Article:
Blake Mitchell, as established, was the 2nd most effective QB in the league on a per play basis. He loses his most talented receiving target in Sidney Rice, but returns Kenny McKinley, whose numbers last year were excellent in the #2 role. Also returning is arguably the 3rd best running back in the country in Corey Boyd. The defense will be solid with the return of Jasper Brinkley at linebacker and his twin brother Casper. Don't overlook the return of kicker/punter Ryan Succop, who didn't miss an extra point or a field goal from under 40 yards last year, all while punting for a 44 yard average without putting the ball in the end zone once.

These players return to a team that only had one bad loss in 2006, and played Florida, Tennessee, Arkansas, and Auburn close.

This is a team that, if its offensive line is good, and if it can find a solid #2 receiving target, is a really good team. We really need to be looking at this game as a big matchup, especially if they manage to beat Georgia on September 8, which could be their coming-out party. If they win that game, I think they challenge for the division title. They will have to overcome a tough road schedule though, which includes games in Baton Rouge, Athens, Fayetteville, and Knoxville (and in Chapel Hill, North Carolina, but I'm not counting that one).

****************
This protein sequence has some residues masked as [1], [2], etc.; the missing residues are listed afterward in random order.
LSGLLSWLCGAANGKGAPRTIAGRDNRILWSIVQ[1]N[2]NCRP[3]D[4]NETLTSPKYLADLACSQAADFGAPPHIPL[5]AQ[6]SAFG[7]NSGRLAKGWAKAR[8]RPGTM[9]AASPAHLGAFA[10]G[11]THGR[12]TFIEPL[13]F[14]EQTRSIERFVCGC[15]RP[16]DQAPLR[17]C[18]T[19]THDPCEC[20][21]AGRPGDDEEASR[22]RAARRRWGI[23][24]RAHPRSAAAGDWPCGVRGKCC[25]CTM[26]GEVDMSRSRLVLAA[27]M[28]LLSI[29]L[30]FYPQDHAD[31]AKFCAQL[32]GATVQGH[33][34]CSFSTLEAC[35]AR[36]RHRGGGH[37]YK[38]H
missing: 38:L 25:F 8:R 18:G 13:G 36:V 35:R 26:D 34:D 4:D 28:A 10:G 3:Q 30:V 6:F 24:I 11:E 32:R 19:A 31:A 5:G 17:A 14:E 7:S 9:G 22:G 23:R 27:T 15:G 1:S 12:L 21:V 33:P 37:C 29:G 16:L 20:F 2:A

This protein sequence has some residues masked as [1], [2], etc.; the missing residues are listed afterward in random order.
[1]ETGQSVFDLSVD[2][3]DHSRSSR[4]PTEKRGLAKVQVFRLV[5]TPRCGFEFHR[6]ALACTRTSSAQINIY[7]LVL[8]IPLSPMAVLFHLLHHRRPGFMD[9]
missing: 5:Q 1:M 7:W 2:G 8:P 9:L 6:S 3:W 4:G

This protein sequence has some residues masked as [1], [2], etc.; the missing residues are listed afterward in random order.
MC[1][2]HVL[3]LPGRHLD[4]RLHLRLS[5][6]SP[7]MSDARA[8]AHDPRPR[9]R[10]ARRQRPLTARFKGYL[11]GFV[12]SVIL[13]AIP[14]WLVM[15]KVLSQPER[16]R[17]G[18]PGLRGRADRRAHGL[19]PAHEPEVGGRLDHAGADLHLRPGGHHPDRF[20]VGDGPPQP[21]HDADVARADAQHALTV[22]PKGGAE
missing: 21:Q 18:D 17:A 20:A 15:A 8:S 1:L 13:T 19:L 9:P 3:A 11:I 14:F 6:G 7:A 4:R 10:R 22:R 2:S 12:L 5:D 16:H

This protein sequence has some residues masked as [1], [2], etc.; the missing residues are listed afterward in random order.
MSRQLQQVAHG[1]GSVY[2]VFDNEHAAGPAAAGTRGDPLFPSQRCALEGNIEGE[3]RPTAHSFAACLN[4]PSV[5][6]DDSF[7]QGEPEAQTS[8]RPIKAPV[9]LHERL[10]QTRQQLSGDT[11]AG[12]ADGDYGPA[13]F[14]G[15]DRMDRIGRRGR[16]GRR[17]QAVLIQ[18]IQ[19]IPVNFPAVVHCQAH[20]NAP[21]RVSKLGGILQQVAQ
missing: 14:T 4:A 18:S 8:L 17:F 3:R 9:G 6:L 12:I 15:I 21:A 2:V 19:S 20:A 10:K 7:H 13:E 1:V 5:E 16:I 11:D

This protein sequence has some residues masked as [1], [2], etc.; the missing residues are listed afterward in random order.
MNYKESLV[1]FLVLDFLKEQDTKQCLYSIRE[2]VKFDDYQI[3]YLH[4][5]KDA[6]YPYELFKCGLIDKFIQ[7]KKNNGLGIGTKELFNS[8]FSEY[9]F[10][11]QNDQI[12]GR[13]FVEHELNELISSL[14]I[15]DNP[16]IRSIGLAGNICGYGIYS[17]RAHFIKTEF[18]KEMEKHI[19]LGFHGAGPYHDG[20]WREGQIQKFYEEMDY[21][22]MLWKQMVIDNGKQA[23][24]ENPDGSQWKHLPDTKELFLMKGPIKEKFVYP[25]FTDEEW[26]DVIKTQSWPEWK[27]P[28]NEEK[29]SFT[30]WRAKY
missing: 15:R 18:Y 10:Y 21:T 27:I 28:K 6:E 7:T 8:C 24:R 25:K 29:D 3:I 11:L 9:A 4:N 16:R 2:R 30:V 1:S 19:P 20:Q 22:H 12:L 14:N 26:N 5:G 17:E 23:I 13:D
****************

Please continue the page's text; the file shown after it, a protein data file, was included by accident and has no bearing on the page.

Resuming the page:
The good thing is that game is sandwiched between games against Middle Tennessee State and Tulane. We won't be beaten up, and we won't be looking ahead. We should be up and ready for this game.

Andre Woodson makes Kentucky dangerous. Finding a running game would make Kentucky REALLY dangerous. I don't know if they can do it, but that Kentucky game sits between games against Auburn and Florida. If there is any game in which we will be either beaten up or looking ahead, it will be the Kentucky game. Put that game on the road against a dangerous QB, and there is the potential of trouble. I think we're a lot better than Kentucky, but if we aren't ready for them, they can beat us.